Here are everyday utterances that come straight from the horse’s mouth, ummm… we mean races!
“Hands down” nowadays usually mean “without a doubt” or “effortlessly.” When the phrase first appeared in the 19th century, it referred to a horse race that was won indisputably or readily, to the point that the jockey would let go of the reins and cross the finish line “hands down.”
A “give and take plate” was the award for a race in which the playing field was leveled by having taller horses carry extra weight as early as the late 1760s. People had already begun to use it to describe other circumstances that required compromise and fair exchange by the late 1770s. “Give and take is fair in all nations,” Frances Burney wrote in her novel Evelina in 1778, which is the first documented use of this broader concept.
Run for Your Money
If you were a 19th-century racegoer, you wanted a good return on your investment—preferably a lucrative one, but any return was better than none. After all, a horse could be scratched from the race at the last minute due to injury, illness, poor racing conditions, or any number of other factors. People began to use a race for one’s money outside of the racetrack in situations where someone or something proves to be a worthy opponent.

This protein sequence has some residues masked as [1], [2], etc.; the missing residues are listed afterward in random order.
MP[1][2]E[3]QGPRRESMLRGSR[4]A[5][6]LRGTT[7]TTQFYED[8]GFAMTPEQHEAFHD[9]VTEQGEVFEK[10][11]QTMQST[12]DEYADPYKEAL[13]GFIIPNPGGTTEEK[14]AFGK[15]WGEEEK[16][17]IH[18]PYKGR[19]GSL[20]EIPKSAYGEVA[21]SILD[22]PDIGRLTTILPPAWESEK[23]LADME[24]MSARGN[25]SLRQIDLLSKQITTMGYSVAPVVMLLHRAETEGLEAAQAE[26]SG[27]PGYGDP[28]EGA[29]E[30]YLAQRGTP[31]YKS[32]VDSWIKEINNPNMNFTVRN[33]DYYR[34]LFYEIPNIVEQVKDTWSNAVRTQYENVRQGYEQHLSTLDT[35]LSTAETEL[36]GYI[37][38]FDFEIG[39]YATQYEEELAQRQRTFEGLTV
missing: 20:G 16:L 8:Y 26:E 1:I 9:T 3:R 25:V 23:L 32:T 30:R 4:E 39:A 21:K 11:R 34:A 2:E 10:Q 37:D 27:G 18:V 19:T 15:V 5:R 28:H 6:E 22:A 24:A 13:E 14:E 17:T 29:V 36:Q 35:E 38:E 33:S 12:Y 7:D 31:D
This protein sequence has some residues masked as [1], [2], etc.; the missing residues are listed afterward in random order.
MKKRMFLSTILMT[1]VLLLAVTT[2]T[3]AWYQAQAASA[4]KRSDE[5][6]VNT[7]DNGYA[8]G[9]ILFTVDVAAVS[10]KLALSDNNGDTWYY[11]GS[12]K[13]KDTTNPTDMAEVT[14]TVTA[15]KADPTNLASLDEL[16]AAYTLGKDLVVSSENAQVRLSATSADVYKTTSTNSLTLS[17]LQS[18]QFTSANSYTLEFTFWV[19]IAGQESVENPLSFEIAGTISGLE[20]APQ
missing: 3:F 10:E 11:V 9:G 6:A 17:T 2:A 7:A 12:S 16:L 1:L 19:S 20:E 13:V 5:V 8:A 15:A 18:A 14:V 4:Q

According to the Oxford English Dictionary, a fast track was “a racetrack with a hard, dry surface that allows horses to run at great speeds” in the mid-nineteenth century. A slow track, on the other hand, had a “soft moist surface.” Despite the fact that slow track has become a metaphor, fast track is by far the more popular of the two. A fast track can now refer to any expedited course, whether physical or figurative; it’s even become a verb. Please expedite that report is possibly the most despised corporate lingo.